and rendered more actual by the ex
tension of anti-Japanese prejudices
in far eastern fields, especially in
China, "where the Americans, with
the willing co-operation of the Brit
ish, miss no opportunity of showing
up the Japanese in the worst possible
light before the Chinese, thus trying
to keep the two Asiatic nations es
tranged.", China Held Mlxeulded.
The newspaper charges that the
Americans think that thus they ad-
''wAS M IN OTON ST .
Ahead of all. safety la the
deciding factor in judging a
oaieiv is nut niereiv n
vance their own economic and politi
cal interests, but .it expresses the be
lief tljat one day China will awaken
to what it terms the common dangers
imperiling the development of the
When Asia awakes again to play its
role in world history, says the news
paper, "every deed of injustice and
unmerited, provocation experienced at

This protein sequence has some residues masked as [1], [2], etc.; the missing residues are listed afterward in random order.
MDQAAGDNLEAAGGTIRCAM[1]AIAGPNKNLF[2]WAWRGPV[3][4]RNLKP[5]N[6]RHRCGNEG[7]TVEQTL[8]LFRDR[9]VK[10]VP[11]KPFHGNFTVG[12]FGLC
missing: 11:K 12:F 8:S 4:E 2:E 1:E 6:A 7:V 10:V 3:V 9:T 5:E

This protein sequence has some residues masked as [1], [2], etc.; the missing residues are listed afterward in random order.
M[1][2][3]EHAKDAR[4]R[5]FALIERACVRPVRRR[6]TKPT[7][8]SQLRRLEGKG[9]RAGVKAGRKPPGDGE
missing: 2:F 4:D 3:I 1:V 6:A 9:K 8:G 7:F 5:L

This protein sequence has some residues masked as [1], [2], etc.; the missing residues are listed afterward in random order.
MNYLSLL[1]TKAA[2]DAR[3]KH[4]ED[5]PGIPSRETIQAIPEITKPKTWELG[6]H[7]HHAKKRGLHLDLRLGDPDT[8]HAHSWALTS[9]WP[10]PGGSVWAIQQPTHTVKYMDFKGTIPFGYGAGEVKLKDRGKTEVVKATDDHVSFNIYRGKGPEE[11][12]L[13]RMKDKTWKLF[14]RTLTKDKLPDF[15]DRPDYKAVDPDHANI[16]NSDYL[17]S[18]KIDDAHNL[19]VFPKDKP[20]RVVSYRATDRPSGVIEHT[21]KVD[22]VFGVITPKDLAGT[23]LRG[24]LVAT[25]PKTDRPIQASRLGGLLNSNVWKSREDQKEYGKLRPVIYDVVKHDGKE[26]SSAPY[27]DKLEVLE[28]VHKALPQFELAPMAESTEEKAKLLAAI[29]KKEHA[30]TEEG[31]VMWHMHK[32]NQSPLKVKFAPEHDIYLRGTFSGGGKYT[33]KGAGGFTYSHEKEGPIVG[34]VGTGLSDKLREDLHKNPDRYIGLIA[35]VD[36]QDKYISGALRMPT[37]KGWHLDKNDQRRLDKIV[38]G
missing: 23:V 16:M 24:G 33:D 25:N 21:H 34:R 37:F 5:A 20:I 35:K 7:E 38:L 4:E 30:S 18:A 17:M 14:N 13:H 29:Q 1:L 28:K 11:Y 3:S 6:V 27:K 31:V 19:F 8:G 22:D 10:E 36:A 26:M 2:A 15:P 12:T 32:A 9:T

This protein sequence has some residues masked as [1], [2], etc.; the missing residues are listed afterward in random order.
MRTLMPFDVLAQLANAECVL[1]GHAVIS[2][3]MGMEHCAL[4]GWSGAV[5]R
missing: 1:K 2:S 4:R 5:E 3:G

the hands of the egotistical nations in
the west, inevitably will add to the
combined, bitterness of Asiatic senti
ment toward the west."
NEW MINISTERS GAINED
' (Continued From First Pace.)
Westmoreland. E. S, Mace; Epworth, F. L.
Moore: First church. Joshua Stansfield
and F. M. Jasper, educational director;
Laurelwood, F. E. Finley; Lenta and Brent
wood, F, R. Sibley; Lincoln. W. N. Byars;
l.innton. F. N. Sandlfur; Montavilla. F. A.
Ginn; Mount Tabor. . Fields; Patton,
G. H. Bennett: Rose City Park, C. W.
Huett: St. Johns, W. E. Kloster; Sellwood,
W. S. Gordon; Sunnyglde. T. H. Gall
agher; University Park, H. T. Atkinson:
Wilbur, E C. Hickman; Woodlawn. J. H.1
Irvine: Woodstock, L. C. Poor.
Rainier. H. H. Howe.
St. Helens, S. I. Johnson and G. A.
Scholia and Farmington, to be supplied.
Seaside, A. C. Brackenbury.
AVarrenton, G. C. Berreman.
Weatport. J. H. McDonald.
Wilsonvllle and Tualatin, A. P. Bates.
Albany, J. C. Spencer.
Amity, A. F. Lacy.
Banks and North Plains, to be supplied
by F. L. I'ost.
Bay City, to be supplied by J. T.
Tiroolts, J. S. Moore.
Buena Vista, to be supplied by F. E.
Clackamas and Cards, J. W. WarreM.
Cornelius, to be supplied by W. T.
Corvallis. G. H. Parkinson.
Dallas, Frank James. .
Dayton, M. A. Marcy.
Dilley, to be supplied by F. J. Schell.
Dundee. L. E. Tabor.